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Motera Stadium rubber-stamps status as world’s biggest cricket venue

The new-look Motera Stadium has been officially renamed Narendra Modi Stadium on the day it officially sealed its status as the world’s largest cricket venue today (Wednesday) as India and England took to the field in Ahmedabad.

The 110,000-capacity stadium, which is staging the third and fourth Tests between the two countries, will be named in honour of India’s Prime Minister, who inaugurate the stadium with former US President, Donald Trump, at a ceremony a year ago.

Designed by Populous in collaboration with India’s top construction contractor, Larsen & Toubro (L&T), the stadium was developed within three years and officially unveiled by India’s President, Ram Nath Kovind, on Wednesday.

Home to the Gujarat Cricket Association (GCA), the venue has become the largest capacity cricket stadium in the world, but the India v England day-night game is the first international match it has held since closing in 2014 ahead of its reimagination.

The new Motera Stadium has been built after the old venue, with a seating capacity of 35,000, was demolished in 2015. Melbourne Cricket Ground (MCG), which has a seating capacity of 95,000, previously held the title of the world’s biggest cricket venue. Eden Gardens in Kolkata had been India’s largest cricket ground with a capacity of 62,000.

Speaking to the Hindu Business Line newspaper ahead of the third Test, L&T’s whole-time director and senior executive vice-president of buildings, MV Satish, said: “Our biggest challenge was to construct a new stadium with a seating capacity of 110,000 on the same site of the older stadium that had a capacity of 35,000.

“We started the humongous task of constructing an elliptical or oval-shaped stadium with the detailed design for architecture, structure and allied services. Considering the speed and scale we had to achieve, we adopted pre-cast technology as the construction method to speed up construction.”

Satish continued: “The entire superstructure of the stadium is made up of huge, unequally shaped ‘Y’ columns that are 30 metres in height, 2.7 metres in width and weighing some 285 tonnes that were all pre-cast as one-piece, transported and erected at an extremely logistically challenging project site.

“The execution of structure steel roof with pre-stressed cables and PTFE fabric for the roof were other difficult tasks in which structure steel, cables and fabric design and execution teams had to interface for perfect execution.

“The roof has about 1,000-metre perimeter length, 10.5 m height truss, 30 m cantilever, and is provided at an elevation of about 40m from ground level. Planning and executing the movement of men, material and machinery were huge tasks considering the site was surrounded by residential complexes with even a temple within the site premises.”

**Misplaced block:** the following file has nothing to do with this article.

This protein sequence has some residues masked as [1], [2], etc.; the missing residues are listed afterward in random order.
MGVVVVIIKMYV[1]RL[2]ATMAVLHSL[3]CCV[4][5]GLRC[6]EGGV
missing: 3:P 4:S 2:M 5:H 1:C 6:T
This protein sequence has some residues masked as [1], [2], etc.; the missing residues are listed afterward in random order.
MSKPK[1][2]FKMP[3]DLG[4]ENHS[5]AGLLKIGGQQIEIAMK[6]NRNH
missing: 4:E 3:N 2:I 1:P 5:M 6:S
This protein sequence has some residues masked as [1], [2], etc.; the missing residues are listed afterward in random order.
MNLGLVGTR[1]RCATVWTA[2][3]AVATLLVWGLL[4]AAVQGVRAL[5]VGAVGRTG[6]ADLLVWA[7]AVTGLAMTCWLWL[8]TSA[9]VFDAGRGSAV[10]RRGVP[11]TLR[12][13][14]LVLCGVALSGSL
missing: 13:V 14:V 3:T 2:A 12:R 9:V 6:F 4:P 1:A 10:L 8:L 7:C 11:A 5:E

The third and fourth Tests are expected to be sell-outs, with 50% capacity having been green lit from the second Test in Chennai. As such, crowds of 55,000 are set to make the games one of the biggest sporting events held in the COVID-19 era, and fans will have much to look forward to from their stadium experience.

Satish said: “The benchmark was the Melbourne Cricket Ground in terms of size, features and facilities; but also some other cricket stadiums around the world. Cricket being a spectator sport, it was imperative to construct a stadium that enhanced viewing experience by offering the audience a 360-degree unobstructed view of the field of play from any given location on the podium. It required much detailing and precision in our space planning and engineering.

“Credit also goes to our appointed architects, Populous, who came out with such an innovative design that made it look extremely simple. As one climbs to the upper seating bowl, one experiences the panoramic view of the field of play, gradually offering a vista experience.”

He added: “Apart from being the world’s largest cricket stadium, this is the first Indian stadium to have as many as 11 different pitches that have been curated by a well-known cricketer chosen by the client, the Gujarat Cricket Association, with the same soil used for both the playing and practice pitches. There are four sets of dressing rooms for the players, each with an in-built gymnasium and other facilities.

“It is the first stadium in India to have LED lights that are uniquely designed and placed in clusters that will eliminate shadows of the players on the ground. The stadium is the only cricket stadium in India to be awarded the Gold Green Building rating by the Indian Green Building Council (IGBC).”

With the third Test being a day-night affair, the stadium’s floodlights are critical to the success of the match. A GCA official told Indian news agency ANI that groundstaff and state association officials have worked on the floodlights for seven to eight months in an effort to ensure that sighting the pink ball isn’t an issue during the twilight phase of play.

The GCA official said: “Shadow monitoring has been done for seven-eight months. The lights will come on in Motera Stadium according to the shadow. Day-night matches have the twilight period and it is the most challenging.

“During the sunset period, the light is uneven. To maintain that, the floodlights are automatically programmed so that there are no shadows on the ground. There will be no shadows on show here. This facility is not present anywhere in the world right now.”

Image: Gujarat Cricket Association